Ever since Stalin succeeded in establishing without a violent counter-revolution a totalitarian regime infinitely stifling and cruel, the working-class world has been asking itself the how and why of the affair: the need to review the history of the Russian Revolution from a critical point of view imposes itself. Such a study is one of the primary conditions for any progress in socialist consciousness. What is striking is not that that after ten years the counter-revolution carried the day within the proletarian revolution, and that after twenty years it would arrive at the monstrous results we are witnessing. It’s that in order to triumph, from 1923 – the date of the first defeat inflicted on the Trotskyist Opposition – until 1928 – the date of that Opposition’s definitive defeat – and then until 1936 – the date of the beginning of the massacres of the Old Bolsheviks – Stalin and the bureaucratic leadership were able to put to use the gears of power that were forged before their arrival in power, to make use of the not [illegible] functioning, but by gradually falsifying it through legal ideas, the mechanism of the dictatorship of the proletariat in order to finally cast the latter aside and establish a bloody dictatorship over the proletariat. Given all this, how can we not ask if the Bolshevik regime didn’t have several weaknesses, several foundational or functional vices that facilitated the bureaucratic usurpation? The question cannot not be posed.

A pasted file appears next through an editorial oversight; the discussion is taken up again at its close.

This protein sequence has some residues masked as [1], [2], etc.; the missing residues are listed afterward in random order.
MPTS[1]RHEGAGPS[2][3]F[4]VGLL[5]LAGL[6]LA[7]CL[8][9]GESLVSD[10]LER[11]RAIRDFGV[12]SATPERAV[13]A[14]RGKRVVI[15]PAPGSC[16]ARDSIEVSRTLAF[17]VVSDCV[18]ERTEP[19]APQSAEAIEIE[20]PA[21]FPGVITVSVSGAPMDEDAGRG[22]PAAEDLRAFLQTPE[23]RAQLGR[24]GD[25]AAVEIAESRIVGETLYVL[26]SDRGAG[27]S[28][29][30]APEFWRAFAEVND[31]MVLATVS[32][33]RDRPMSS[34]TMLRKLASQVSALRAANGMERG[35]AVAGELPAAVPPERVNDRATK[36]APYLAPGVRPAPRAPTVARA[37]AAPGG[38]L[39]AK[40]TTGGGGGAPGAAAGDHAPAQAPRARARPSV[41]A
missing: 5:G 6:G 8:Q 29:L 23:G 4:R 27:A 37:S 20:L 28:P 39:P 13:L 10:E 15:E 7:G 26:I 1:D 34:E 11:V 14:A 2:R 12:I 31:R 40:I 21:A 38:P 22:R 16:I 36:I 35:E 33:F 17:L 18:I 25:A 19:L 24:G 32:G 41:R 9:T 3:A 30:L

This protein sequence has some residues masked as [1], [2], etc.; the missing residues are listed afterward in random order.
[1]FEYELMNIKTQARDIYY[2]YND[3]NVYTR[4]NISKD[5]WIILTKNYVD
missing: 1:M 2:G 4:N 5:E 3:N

Trotsky doesn’t want to pose it. He proceeds from the idea of an ideal Bolshevik, with no flaws or faults and whose history until 1923, that is, until the moment when Trotsky himself, along with Preobrazhensky and forty-six old militants, realized that the regime that in reality was suffering from an extremely serious illness, remained irreproachable and unassailable. This is certainly not a scientific (Marxist) or indeed any kind of point of view that can be maintained today. And yet Trotsky so passionately rejects any attempt at a critical examination of the most important historical facts that he is even able to write that “The Pharisees of all orders only return so obstinately to the subject of Kronstadt and Makhno” because reaction is emerging victorious throughout the world! Insult cannot replace argument, especially when it is accompanied by such a distortion of the facts, for Trotsky cannot be ignorant of the fact that the drama of Kronstadt has disturbed the consciousness of a large section of the working class movement since 1921! Nor can he be ignorant of the fact that many voices rose up within the Bolshevik Party in the middle of the revolution to denounce abuses, to ask anxious questions, and to advocate new solutions. Do I have to remind him of the discussions that arose in the party in 1918 about the functioning and even the very principle of the Cheka? Do I have to remind him of Riazanov’s brave interventions against the death penalty at the Pan-Russian Executive? The criticism of the bureaucratization of the party and the state by the Worker’s Opposition in 1919? The discussions about War Communism and the NEP? The Central Committee generally didn’t have to stifle these voices, for they were those of revolutionaries too concerned for the safety of the revolution to not step aside and remain quiet when the circumstances demanded it. In times of revolution the militant must always sacrifice the secondary to the essential, criticism to unity.